You’ll find this post over on Indycube.cymru too
On St David’s Day this year indycube will celebrate its sixth birthday. For anyone who has set up in business, they’ll tell you that just getting to six is a major achievement. I agree – it’s been hard work, but I’m not complaining – I’ve never enjoyed work so much. As many people know, my job basically involves chatting to people over a coffee, or if I’m really lucky a beer or two. Not bad, eh? Even better, I get to have these conversations throughout Wales. Over the past six years, I feel like I’ve become more Welsh – in my outlook, my motivation and my passion. I’ve come to understand what ‘Hiraeth’ means. It may have taken me 40 odd years to ‘get it’, for sure, but it’s definitely been a journey worth making.
As we turn the corner into 2016 we have over 25 spaces in our network, with a further handful agreed to open before the end of February, and we are represented throughout the entire length and breadth of Wales. I’m really pleased with what we’ve achieved, but I want indycube to do more, and we need help to do that.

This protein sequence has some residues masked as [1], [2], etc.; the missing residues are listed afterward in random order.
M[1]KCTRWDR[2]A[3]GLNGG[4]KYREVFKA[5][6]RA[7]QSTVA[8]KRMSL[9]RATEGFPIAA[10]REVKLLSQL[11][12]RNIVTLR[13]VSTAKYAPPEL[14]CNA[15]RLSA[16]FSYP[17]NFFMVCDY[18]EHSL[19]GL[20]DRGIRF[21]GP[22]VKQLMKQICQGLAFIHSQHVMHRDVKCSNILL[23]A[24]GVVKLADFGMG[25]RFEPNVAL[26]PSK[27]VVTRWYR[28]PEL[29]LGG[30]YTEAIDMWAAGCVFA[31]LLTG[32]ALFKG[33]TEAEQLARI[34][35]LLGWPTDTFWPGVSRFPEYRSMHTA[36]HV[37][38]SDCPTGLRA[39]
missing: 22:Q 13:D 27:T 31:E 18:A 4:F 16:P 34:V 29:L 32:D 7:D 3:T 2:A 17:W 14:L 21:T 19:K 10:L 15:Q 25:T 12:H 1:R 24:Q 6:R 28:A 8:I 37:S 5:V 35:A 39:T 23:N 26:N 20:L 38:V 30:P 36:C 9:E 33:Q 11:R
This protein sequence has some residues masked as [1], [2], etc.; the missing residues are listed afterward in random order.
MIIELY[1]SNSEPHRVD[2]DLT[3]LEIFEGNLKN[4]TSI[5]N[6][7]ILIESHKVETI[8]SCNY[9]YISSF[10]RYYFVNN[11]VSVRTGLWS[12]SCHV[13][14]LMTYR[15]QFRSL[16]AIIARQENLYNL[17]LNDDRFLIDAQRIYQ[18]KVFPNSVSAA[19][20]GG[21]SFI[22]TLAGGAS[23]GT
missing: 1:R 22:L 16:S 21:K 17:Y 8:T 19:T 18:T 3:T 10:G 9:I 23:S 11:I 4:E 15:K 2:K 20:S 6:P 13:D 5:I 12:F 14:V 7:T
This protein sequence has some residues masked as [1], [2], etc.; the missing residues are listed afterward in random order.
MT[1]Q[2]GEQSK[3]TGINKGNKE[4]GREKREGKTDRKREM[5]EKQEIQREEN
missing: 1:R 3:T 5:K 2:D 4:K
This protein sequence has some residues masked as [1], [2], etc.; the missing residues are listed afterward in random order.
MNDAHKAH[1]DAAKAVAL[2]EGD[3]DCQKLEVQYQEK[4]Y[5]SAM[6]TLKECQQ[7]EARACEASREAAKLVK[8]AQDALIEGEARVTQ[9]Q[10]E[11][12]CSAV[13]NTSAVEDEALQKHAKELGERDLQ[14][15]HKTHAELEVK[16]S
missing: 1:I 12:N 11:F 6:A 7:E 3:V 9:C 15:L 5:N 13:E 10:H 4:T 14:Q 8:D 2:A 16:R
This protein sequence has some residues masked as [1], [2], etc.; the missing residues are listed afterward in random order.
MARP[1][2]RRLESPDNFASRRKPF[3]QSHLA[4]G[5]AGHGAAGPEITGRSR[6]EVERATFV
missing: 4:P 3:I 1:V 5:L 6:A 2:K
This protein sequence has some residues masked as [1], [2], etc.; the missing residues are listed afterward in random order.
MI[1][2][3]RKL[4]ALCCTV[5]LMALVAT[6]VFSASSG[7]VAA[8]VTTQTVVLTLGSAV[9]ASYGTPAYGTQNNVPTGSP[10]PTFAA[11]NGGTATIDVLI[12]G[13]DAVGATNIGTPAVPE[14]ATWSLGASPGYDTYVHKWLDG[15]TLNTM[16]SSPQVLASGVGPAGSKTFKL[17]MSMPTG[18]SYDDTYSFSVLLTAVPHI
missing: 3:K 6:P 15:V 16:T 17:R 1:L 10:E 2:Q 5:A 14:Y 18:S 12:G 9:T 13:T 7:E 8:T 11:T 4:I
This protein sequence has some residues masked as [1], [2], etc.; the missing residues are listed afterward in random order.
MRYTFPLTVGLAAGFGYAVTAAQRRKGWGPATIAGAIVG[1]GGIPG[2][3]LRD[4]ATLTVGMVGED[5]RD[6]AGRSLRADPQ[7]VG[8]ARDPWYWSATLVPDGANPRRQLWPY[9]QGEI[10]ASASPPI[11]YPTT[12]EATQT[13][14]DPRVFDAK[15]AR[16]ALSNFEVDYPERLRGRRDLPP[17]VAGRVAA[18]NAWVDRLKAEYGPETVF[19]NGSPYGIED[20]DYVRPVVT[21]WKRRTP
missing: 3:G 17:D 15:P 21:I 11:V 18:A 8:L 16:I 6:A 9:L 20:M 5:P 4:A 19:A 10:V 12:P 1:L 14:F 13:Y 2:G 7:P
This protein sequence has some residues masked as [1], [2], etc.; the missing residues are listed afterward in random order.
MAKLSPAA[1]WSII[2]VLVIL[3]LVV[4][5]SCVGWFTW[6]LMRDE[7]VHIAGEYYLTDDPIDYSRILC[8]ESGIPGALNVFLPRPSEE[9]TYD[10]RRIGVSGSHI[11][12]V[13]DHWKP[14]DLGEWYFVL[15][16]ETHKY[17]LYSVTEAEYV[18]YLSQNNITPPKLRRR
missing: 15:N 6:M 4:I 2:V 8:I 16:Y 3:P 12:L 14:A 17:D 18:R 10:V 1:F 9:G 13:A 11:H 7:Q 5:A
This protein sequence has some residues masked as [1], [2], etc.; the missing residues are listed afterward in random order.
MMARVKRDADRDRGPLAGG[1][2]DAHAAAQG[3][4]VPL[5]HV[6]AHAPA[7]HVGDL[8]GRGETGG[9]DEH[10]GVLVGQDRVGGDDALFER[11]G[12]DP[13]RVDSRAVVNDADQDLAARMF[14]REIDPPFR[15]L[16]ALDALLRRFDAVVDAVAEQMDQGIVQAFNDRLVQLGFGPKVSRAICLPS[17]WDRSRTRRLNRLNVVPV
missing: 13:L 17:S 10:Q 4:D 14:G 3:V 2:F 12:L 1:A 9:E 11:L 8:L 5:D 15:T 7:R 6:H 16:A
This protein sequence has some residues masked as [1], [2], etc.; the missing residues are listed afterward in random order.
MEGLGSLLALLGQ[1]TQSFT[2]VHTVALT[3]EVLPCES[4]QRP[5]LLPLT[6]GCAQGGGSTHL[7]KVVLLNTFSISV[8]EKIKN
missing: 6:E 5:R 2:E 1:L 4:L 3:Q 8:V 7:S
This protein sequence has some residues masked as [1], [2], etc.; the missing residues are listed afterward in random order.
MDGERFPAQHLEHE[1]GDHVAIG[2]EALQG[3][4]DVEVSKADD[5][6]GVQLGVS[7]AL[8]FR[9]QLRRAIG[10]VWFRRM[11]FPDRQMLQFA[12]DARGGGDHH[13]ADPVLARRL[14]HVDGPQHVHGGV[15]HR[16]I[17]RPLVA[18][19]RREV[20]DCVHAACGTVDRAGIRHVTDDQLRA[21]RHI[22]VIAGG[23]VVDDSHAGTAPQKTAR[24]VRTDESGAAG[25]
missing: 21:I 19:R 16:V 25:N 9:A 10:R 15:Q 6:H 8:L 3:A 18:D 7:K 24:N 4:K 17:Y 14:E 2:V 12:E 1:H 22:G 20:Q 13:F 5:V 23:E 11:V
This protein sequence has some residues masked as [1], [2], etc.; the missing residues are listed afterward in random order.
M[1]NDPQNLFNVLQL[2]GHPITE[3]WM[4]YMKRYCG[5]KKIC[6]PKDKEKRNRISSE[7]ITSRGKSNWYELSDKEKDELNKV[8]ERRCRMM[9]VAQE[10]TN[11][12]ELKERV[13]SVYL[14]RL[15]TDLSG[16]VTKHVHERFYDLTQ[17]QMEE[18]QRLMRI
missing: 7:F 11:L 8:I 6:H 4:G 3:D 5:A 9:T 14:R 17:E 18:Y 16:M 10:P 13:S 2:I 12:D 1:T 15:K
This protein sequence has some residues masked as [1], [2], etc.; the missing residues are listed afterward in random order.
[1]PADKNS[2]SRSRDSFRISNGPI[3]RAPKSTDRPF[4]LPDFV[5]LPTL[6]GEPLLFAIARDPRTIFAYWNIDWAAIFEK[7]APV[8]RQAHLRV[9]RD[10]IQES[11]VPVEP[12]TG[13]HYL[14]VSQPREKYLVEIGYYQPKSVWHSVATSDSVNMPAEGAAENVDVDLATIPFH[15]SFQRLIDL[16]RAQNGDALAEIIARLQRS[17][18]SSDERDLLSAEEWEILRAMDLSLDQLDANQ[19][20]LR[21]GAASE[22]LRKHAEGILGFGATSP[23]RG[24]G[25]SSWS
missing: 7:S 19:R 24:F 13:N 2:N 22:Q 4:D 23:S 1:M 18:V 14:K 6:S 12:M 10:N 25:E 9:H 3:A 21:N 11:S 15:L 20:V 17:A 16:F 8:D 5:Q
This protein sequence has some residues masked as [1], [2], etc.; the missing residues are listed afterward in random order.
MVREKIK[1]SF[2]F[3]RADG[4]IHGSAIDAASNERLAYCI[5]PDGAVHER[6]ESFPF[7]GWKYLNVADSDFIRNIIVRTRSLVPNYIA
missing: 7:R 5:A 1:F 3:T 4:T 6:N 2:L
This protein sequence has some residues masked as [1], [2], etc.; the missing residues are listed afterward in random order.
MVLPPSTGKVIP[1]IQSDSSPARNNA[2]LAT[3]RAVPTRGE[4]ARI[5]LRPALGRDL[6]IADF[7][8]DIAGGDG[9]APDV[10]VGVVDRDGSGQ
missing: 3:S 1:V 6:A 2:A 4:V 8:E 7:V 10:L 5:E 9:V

Our focus hasn’t changed since the day we opened at Culverhouse Cross – we want to change the way Wales does business. We’re not happy, that for too long Wales has languished at the bottom of economic league tables, and we’ve become increasingly disillusioned with the lack of trust shown in our own capacity to build a more prosperous Country. What’s happened is that most of us have become used to seeing Wales’ economic policy being skewed by certain interest groups, whether they be international mega-businesses taking grants for creating poorly paid jobs; those moneyed or society types whose voices can have an undue influence on Ministerial ears; or the same old consultants peddling business support, that, given Wales’ GVA performance, evidentially has never worked (doesn’t stop them being paid, mind). Even more concerning is that we’ve collectively abdicated our responsibility to change things ourselves; we expect politicians and civil servants to have the answers. I think it’s fair to say, they don’t, so frankly it’s over to us, all of us.